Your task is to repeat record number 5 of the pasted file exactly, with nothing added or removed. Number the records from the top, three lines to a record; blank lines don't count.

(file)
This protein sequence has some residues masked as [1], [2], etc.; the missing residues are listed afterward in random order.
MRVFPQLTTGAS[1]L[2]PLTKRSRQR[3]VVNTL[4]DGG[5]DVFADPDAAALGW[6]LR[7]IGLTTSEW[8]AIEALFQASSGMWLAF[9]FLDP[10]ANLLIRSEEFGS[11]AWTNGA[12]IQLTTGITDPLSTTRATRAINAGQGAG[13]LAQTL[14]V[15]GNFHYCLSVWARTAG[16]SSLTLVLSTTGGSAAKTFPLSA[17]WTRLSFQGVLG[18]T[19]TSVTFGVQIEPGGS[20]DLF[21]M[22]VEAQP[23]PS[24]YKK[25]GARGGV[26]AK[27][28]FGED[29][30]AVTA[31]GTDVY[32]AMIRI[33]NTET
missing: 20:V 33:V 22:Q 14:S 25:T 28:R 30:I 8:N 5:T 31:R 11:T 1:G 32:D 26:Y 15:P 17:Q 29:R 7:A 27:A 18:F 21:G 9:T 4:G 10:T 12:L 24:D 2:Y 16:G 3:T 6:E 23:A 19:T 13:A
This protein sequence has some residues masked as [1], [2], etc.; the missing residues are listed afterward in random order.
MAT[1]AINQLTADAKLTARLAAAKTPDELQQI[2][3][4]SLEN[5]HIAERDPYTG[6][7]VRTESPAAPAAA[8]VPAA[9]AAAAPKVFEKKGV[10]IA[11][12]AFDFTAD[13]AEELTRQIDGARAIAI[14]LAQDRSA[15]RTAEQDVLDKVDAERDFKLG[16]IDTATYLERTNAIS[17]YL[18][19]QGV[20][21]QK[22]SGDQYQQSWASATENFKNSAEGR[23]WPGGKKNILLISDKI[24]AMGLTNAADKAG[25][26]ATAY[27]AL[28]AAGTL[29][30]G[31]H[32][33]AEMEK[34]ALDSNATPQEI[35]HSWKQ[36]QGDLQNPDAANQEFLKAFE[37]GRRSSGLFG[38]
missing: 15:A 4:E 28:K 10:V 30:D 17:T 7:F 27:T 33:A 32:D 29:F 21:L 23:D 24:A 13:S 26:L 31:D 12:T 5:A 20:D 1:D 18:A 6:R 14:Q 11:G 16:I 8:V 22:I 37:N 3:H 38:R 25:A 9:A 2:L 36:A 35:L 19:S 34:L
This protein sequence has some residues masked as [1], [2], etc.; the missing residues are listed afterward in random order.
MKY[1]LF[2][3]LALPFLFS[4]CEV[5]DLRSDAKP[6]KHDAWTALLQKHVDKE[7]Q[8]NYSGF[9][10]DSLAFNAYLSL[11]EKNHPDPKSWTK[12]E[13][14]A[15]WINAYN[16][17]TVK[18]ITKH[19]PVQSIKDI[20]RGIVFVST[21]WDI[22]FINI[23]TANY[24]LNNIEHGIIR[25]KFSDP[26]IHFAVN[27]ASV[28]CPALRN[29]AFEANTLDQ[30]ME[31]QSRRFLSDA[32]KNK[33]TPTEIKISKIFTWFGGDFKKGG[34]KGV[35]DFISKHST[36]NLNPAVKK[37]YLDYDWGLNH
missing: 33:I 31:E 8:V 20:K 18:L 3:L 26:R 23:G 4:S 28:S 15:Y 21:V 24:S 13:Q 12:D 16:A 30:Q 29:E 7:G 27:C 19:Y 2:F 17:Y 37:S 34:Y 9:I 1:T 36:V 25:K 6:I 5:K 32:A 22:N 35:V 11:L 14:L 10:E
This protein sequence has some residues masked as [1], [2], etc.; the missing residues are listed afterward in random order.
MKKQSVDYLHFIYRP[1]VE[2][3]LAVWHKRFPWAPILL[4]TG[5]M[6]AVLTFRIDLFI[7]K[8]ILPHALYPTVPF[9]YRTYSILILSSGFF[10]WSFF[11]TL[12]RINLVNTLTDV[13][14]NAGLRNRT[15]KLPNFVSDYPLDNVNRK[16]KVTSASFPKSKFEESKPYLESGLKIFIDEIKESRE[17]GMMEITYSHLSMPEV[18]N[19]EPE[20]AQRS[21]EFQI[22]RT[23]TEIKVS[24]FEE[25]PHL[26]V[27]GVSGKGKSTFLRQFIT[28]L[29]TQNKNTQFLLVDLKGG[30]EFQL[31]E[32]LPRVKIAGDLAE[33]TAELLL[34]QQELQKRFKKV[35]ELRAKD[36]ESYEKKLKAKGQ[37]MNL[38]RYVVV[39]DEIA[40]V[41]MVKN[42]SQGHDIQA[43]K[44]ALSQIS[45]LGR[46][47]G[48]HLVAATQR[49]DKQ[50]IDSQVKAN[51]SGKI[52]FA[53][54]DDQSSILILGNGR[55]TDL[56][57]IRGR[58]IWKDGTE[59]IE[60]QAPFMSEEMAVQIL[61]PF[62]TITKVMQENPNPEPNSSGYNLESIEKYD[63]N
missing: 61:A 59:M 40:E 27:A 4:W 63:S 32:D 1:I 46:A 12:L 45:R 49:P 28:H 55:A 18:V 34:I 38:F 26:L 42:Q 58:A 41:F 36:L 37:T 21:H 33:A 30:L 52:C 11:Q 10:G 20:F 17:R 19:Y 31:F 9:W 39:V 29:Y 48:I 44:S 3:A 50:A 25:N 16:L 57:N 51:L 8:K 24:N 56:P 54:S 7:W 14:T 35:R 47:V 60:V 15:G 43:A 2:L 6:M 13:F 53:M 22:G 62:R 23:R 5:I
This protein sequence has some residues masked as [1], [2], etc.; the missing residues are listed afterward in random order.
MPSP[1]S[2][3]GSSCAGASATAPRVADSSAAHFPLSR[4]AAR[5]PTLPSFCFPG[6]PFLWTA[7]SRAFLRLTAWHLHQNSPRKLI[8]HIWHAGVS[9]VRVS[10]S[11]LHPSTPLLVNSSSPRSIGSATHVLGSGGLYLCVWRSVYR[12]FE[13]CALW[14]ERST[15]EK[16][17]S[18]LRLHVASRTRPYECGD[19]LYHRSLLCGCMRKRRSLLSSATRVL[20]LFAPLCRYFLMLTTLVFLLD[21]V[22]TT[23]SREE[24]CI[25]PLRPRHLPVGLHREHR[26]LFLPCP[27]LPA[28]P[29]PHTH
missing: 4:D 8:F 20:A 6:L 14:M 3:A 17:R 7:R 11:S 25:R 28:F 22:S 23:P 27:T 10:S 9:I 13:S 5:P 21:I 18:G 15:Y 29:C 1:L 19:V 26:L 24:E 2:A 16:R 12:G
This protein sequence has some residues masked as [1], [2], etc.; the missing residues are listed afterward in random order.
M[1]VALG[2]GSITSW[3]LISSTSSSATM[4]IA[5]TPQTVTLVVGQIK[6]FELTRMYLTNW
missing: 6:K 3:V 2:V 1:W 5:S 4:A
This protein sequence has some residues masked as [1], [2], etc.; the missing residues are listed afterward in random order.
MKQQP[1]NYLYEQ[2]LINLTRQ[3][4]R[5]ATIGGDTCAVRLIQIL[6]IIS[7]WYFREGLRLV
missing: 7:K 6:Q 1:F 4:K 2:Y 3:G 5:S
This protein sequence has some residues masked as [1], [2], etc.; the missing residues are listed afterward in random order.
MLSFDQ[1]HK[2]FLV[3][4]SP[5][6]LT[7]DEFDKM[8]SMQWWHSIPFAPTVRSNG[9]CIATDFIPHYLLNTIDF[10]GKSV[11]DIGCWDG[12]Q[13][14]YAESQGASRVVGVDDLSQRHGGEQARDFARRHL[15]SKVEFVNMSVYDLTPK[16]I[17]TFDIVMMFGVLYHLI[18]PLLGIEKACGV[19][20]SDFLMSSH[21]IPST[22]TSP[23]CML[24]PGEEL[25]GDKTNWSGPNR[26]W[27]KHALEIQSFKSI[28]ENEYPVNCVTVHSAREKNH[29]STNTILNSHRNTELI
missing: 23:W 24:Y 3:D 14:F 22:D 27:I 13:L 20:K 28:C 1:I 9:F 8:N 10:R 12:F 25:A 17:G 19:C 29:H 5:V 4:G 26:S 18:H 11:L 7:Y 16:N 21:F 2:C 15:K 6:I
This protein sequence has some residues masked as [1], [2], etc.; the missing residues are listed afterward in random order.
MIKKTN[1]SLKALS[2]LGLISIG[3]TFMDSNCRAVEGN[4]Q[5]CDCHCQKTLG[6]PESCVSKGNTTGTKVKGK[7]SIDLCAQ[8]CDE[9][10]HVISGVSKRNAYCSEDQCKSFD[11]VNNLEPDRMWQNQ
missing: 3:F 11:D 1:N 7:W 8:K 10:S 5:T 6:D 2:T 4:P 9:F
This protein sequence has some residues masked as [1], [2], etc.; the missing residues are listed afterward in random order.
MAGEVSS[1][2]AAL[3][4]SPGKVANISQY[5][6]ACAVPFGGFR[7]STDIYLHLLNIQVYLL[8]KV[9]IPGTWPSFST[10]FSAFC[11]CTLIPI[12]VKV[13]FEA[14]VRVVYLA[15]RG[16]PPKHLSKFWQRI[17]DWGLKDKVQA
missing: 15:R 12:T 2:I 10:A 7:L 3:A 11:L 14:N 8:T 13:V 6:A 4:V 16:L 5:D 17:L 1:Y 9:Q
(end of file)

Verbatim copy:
This protein sequence has some residues masked as [1], [2], etc.; the missing residues are listed afterward in random order.
MPSP[1]S[2][3]GSSCAGASATAPRVADSSAAHFPLSR[4]AAR[5]PTLPSFCFPG[6]PFLWTA[7]SRAFLRLTAWHLHQNSPRKLI[8]HIWHAGVS[9]VRVS[10]S[11]LHPSTPLLVNSSSPRSIGSATHVLGSGGLYLCVWRSVYR[12]FE[13]CALW[14]ERST[15]EK[16][17]S[18]LRLHVASRTRPYECGD[19]LYHRSLLCGCMRKRRSLLSSATRVL[20]LFAPLCRYFLMLTTLVFLLD[21]V[22]TT[23]SREE[24]CI[25]PLRPRHLPVGLHREHR[26]LFLPCP[27]LPA[28]P[29]PHTH
missing: 4:D 8:F 20:A 6:L 14:M 3:A 17:R 7:R 11:S 25:R 28:F 22:S 23:P 27:T 10:S 9:I 13:S 5:P 21:I 18:G 15:Y 29:C 1:L 19:V 26:L 24:E 2:A 16:R 12:G